Sheep in a field© Rex/Shutterstock

I was reared to appreciate good ploughing.

Burying weeds was key to controlling them in my youth when chemical sprays were in their infancy.

When we grew vining peas I adopted minimal cultivations after they had been cleared and we still use that method of making a seed-bed to prepare for drilling winter barley or winter wheat when the preceding crop leaves little or no trash on the surface.

When we grew vining peas I adopted minimal cultivations after they had been cleared and we still use that method of making a seed-bed to prepare for drilling winter barley or winter wheat when the preceding crop leaves little or no trash on the surface.

I lived through the era of direct drilling in the 1970s and 1980s. 

We even tried it on some fields for a few years while keeping the plough to use before drilling sugar beet. Nothing beats a few inches of winter-frosted mould for a beet seed-bed.

It allows you to bury the seed into soft, crumbly soil with a minimum of clods and, provided there is moisture, guarantees an even germination.

Brome and twitch

I wouldn’t have dreamed of direct drilling beet, but I soon became equally dissatisfied with planting grain that way.

After a few years, the system appeared to encourage sterile brome and twitch.

And this was before Roundup, so caused serious problems. For most it was back to the plough again.

David RichardsonDavid Richardson farms about 400ha of arable land near Norwich in Norfolk

See also: More technical articles about blackgrass control

So, I have been fascinated for the past few years to watch the growth of the latest fashion for cover crops. In some ways, remembering the direct drilling disasters, it has been a bit like deja vu.

I am, of course, aware of the almost universal need to improve soil structures, damaged, I believe, by a combination of the increasing weight of machines we run over it and the decline in livestock on farms with the inevitable loss of their manure spread on it.

But I ask myself – is cover cropping the right approach? Planting grain seeds into a mess of green and growing plant material just doesn’t seem right to me. And I question how much additional manurial value and fibre is added to the land.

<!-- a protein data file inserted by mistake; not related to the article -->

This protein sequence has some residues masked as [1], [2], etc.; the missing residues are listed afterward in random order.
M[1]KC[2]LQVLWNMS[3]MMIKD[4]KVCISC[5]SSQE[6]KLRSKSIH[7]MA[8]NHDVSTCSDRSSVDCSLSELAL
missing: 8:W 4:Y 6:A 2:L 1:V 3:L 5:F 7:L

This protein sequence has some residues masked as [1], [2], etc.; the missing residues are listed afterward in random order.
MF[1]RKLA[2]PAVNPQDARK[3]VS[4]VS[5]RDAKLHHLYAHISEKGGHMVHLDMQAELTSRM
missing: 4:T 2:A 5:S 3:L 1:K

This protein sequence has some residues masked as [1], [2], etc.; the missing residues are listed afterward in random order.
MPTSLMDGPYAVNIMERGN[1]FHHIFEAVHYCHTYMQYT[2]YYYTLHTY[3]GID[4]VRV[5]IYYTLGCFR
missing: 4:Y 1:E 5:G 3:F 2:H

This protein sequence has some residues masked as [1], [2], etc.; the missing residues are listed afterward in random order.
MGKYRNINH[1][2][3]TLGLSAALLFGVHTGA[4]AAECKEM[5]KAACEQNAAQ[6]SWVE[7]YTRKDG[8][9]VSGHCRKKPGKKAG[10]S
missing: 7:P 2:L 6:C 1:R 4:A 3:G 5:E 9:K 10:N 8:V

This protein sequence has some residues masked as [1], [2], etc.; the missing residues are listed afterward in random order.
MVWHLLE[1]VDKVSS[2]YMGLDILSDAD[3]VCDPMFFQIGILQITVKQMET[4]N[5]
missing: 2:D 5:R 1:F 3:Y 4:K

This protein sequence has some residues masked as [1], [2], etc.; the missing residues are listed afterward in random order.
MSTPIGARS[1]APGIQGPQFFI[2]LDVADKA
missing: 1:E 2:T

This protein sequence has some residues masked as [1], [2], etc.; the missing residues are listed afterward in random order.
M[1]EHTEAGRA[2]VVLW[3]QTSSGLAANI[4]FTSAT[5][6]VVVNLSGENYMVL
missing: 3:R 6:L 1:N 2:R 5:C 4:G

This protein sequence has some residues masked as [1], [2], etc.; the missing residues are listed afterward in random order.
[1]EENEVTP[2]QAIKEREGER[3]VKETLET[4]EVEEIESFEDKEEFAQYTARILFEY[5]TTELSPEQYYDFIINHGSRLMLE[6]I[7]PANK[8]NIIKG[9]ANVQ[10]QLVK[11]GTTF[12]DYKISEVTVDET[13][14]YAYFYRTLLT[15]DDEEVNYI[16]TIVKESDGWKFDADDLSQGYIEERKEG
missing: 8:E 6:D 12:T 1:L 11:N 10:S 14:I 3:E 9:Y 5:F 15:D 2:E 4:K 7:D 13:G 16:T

The plants used for cover aren’t deep rooted such as lucerne after all, and in any case they won’t have been growing long enough to develop much of a root structure before they are ready to be destroyed – by Roundup presumably.

And if, as seems possible, although I hope not, that is banned, what do you do then?

Blackgrass

The problem of deteriorating soil structure and blackgrass will remain and need to be tackled one way or another.

I’ve heard of some farmers whose blackgrass problem has become so severe they’ve had to fallow fields and forego income on top of the cost of summer tilling. 

And that’s while we can still use Roundup.

But my thoughts are turning towards a very old fashioned way of dealing with both.

It worked well in the past, some people are benefiting from it today, and it could be appropriate for more arable farmers.

The ‘golden hoof’

I’m referring to introducing sheep into arable systems. It’s not a new idea, as I say, and plenty of people are already doing it.

Our ancestors didn’t coin the phrase “the golden hoof” without reason. Sheep add fertility and I suspect should help to control blackgrass as well – by eating it before it seeds.

There is, of course, the small matter of managing sheep on farms where the skills have been lost, if they ever existed. But experience suggests there are plenty of young farmers out there craving an opportunity to start their own sheep business on someone else’s land.

I’m beginning to think such an arrangement might be a good thing on this farm.